Edie 4th Jan 2019 read more »

Posted: 5 January 2019

New Reactor Types

TerraPower LLC, a nuclear energy venture chaired by Microsoft Corp co-founder Bill Gates, is seeking a new partner for early-stage trials of its technology after new U.S. rules forced it to abandon an agreement with China, company officials told the Wall Street Journal. TerraPower reached an agreement with state-owned China National Nuclear Corp in 2017 to build an experimental nuclear reactor south of Beijing. But Gates wrote in an essay published late last week that TerraPower is unlikely to follow through on its plans in the face of new U.S. restrictions on technology deals with China.

Reuters 1st Jan 2019 read more »

Posted: 2 January 2019


The US Department of Energy (DOE) has signed a memorandum of understanding on the use of two of the 12 modules of a demonstration small modular reactor project planned for Idaho National Laboratory (INL). Utah Associated Municipal Power Systems (UAMPS) formally launched the Carbon Free Power Project in 2015 as part of its long-term strategy to reduce carbon emissions and replace aging coal-fired plants with a non-fossil fuel, and medium-sized, flexible power generating source. As part of the project, UAMPS plans the development of a 12-module NuScale plant at a site at the INL, with operation expected by 2027.

World Nuclear News 28th Dec 2018 read more »

Posted: 29 December 2018


TVA has found the magic beans! In just four short years, TVA has somehow cut the cost of Small Modular Reactors (SMRs), an unproven nuclear generation technology, approximately in half. Why isn’t this believable? Because SMRs don’t yet exist, other new nuclear power projects have seen skyrocketing costs, and there is no concrete information to support TVA’s cost figures.

Clean Energy 19th Dec 2018 read more »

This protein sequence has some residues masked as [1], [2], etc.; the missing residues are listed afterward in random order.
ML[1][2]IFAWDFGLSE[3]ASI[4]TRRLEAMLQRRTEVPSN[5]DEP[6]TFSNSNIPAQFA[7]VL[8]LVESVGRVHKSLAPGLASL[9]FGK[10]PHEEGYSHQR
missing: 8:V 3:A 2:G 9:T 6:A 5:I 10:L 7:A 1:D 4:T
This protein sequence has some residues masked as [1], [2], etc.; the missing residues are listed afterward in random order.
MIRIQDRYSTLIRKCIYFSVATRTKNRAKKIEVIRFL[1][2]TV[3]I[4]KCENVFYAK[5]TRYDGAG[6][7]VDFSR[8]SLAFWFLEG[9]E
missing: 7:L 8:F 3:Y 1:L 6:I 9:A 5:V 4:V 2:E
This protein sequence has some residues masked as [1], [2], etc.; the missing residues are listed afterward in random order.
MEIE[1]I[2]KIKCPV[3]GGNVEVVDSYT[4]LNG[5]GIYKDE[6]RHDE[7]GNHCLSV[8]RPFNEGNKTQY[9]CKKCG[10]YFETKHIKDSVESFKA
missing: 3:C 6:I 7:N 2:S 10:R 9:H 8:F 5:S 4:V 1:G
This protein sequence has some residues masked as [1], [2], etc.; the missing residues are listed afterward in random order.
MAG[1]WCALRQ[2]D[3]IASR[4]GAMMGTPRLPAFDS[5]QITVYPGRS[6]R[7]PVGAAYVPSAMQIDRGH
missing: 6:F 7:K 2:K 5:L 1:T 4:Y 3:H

Posted: 22 December 2018


The advanced nuclear sector has the potential to play an important part in the UK’s Industrial Strategy building on our existing economic strengths and competitive advantages in nuclear whilst shaping new advanced nuclear markets and contributing to tackling the Clean Growth Grand Challenge. Richard Harrington announced policies in a speech to the Nuclear Industry Association Conference on 7 December 2017 as the first steps to help achieve this potential.

BEIS 17th Dec 2018 read more »

Posted: 18 December 2018

Floating Reactors

Russia’s state-owned Rosatom has emerged as the global leader when it comes to constructing nuclear power plants. The company has an international order book worth $300 billion spread over 12 countries in the developing world. Traditional plants take over a decade to build and are definitively fixed to the grid, but Rosatom intends to provide alternative technologies to overcome these liabilities. In order to maintain its competitive edge, the company has invested approximately $400 million in developing a unique kind of nuclear power plant, a floating one. The secretive nature of the project in the first years of its development didn’t help assure critics concerning the safety of the facility. In recent years, Rosatom has disclosed some of the construction methods in order to prove to potential customers the value and safety of its technological breakthrough.

Oil Price 8th Dec 2018 read more »

Posted: 9 December 2018